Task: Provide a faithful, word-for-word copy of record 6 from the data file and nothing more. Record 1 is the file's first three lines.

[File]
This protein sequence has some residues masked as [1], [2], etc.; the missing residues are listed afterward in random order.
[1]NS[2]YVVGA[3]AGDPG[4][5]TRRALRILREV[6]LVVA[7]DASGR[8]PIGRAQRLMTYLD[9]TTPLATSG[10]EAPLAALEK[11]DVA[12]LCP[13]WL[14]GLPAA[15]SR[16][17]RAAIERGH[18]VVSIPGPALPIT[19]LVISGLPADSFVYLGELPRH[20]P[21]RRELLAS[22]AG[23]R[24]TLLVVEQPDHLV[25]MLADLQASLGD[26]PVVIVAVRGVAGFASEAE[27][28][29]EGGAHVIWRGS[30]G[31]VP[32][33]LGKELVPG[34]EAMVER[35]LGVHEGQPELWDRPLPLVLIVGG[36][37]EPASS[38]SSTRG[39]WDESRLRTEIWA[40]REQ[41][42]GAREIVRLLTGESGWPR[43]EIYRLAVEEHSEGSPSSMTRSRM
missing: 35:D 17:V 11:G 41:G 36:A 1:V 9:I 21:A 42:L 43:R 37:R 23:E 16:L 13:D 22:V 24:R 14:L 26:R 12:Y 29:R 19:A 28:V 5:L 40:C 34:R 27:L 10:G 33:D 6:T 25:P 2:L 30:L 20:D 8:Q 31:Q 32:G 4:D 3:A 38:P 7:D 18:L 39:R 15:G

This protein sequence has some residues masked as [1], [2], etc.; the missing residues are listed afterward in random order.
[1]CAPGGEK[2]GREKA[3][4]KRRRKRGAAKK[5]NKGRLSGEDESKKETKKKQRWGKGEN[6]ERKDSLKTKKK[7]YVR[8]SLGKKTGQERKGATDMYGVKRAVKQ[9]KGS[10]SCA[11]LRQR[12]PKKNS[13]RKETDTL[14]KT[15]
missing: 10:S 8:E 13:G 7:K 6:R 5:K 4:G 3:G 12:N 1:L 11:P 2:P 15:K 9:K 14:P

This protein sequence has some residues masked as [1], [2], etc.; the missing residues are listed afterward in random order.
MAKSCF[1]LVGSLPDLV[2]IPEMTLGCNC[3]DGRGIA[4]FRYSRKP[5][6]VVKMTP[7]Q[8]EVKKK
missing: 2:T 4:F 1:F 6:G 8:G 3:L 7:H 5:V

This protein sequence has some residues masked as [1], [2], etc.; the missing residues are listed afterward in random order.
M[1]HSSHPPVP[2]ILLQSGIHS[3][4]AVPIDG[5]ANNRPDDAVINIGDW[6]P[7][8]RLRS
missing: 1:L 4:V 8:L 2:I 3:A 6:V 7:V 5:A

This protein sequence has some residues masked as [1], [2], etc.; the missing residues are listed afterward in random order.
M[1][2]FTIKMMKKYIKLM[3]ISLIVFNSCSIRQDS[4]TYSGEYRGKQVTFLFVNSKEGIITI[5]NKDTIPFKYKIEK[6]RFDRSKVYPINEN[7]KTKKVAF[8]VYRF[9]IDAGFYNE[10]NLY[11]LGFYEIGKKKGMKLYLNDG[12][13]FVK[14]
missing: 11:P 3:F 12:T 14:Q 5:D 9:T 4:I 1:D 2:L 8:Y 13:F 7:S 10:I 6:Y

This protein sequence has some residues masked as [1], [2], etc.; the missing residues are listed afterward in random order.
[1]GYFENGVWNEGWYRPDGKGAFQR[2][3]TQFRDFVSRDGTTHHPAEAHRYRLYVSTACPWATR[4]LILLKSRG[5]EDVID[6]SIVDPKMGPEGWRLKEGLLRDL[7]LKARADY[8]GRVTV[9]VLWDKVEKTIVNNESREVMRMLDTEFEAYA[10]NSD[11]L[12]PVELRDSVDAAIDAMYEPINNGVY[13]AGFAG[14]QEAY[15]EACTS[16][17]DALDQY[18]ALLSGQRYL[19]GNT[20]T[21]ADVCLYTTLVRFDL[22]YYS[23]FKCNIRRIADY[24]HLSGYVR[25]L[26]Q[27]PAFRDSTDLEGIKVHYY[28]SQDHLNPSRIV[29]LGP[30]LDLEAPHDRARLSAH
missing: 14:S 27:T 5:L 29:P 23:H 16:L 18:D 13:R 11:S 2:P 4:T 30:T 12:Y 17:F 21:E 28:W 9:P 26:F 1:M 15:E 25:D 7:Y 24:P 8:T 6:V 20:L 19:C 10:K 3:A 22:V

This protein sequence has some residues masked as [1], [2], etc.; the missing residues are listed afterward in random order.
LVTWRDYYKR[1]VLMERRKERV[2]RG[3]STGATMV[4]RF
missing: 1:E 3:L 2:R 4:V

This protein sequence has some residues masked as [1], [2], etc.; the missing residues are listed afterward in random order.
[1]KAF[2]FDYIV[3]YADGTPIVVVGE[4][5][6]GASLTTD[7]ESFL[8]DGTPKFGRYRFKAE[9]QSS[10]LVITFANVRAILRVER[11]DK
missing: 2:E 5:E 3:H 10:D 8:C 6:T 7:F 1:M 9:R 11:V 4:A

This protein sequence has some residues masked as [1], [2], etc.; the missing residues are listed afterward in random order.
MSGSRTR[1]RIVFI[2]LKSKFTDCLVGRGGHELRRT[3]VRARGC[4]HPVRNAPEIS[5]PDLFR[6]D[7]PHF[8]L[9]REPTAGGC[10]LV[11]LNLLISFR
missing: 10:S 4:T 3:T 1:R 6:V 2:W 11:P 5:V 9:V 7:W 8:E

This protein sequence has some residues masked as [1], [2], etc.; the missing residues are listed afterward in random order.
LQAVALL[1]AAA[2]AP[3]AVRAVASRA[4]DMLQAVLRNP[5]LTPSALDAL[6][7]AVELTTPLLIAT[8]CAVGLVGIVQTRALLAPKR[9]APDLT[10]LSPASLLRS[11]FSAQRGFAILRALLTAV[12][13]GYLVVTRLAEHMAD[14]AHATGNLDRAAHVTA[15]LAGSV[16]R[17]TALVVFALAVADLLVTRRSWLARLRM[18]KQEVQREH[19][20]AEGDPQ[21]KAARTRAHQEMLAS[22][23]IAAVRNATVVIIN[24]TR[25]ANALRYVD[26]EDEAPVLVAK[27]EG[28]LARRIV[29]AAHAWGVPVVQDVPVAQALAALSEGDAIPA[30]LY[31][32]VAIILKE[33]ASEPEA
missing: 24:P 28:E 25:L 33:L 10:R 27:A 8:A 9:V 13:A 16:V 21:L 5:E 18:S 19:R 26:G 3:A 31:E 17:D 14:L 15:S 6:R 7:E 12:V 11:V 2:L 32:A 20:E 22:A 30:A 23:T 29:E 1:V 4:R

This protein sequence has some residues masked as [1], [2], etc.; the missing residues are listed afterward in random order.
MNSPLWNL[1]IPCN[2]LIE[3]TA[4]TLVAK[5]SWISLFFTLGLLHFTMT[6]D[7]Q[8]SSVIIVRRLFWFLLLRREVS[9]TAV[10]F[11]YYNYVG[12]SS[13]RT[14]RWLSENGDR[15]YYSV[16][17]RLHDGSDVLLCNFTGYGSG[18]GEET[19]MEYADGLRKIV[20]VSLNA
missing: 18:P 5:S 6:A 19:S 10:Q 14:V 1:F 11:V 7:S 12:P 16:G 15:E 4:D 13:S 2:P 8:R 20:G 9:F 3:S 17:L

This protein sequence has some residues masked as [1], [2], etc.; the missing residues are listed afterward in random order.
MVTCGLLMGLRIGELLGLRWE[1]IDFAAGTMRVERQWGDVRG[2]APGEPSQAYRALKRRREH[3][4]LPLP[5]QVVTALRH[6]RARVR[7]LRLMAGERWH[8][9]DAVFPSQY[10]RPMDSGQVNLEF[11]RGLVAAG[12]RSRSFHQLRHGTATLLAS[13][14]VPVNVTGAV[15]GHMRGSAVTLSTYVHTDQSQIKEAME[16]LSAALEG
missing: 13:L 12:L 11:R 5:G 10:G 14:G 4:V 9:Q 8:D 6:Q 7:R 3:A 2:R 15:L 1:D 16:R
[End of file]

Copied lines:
This protein sequence has some residues masked as [1], [2], etc.; the missing residues are listed afterward in random order.
[1]GYFENGVWNEGWYRPDGKGAFQR[2][3]TQFRDFVSRDGTTHHPAEAHRYRLYVSTACPWATR[4]LILLKSRG[5]EDVID[6]SIVDPKMGPEGWRLKEGLLRDL[7]LKARADY[8]GRVTV[9]VLWDKVEKTIVNNESREVMRMLDTEFEAYA[10]NSD[11]L[12]PVELRDSVDAAIDAMYEPINNGVY[13]AGFAG[14]QEAY[15]EACTS[16][17]DALDQY[18]ALLSGQRYL[19]GNT[20]T[21]ADVCLYTTLVRFDL[22]YYS[23]FKCNIRRIADY[24]HLSGYVR[25]L[26]Q[27]PAFRDSTDLEGIKVHYY[28]SQDHLNPSRIV[29]LGP[30]LDLEAPHDRARLSAH
missing: 14:S 27:T 5:L 29:P 23:H 16:L 18:D 13:R 11:S 2:P 4:T 30:T 12:Y 17:F 21:E 28:W 9:P 26:F 1:M 15:E 25:D 7:Y 24:P 8:T 6:V 20:L 19:C 10:K 3:A 22:V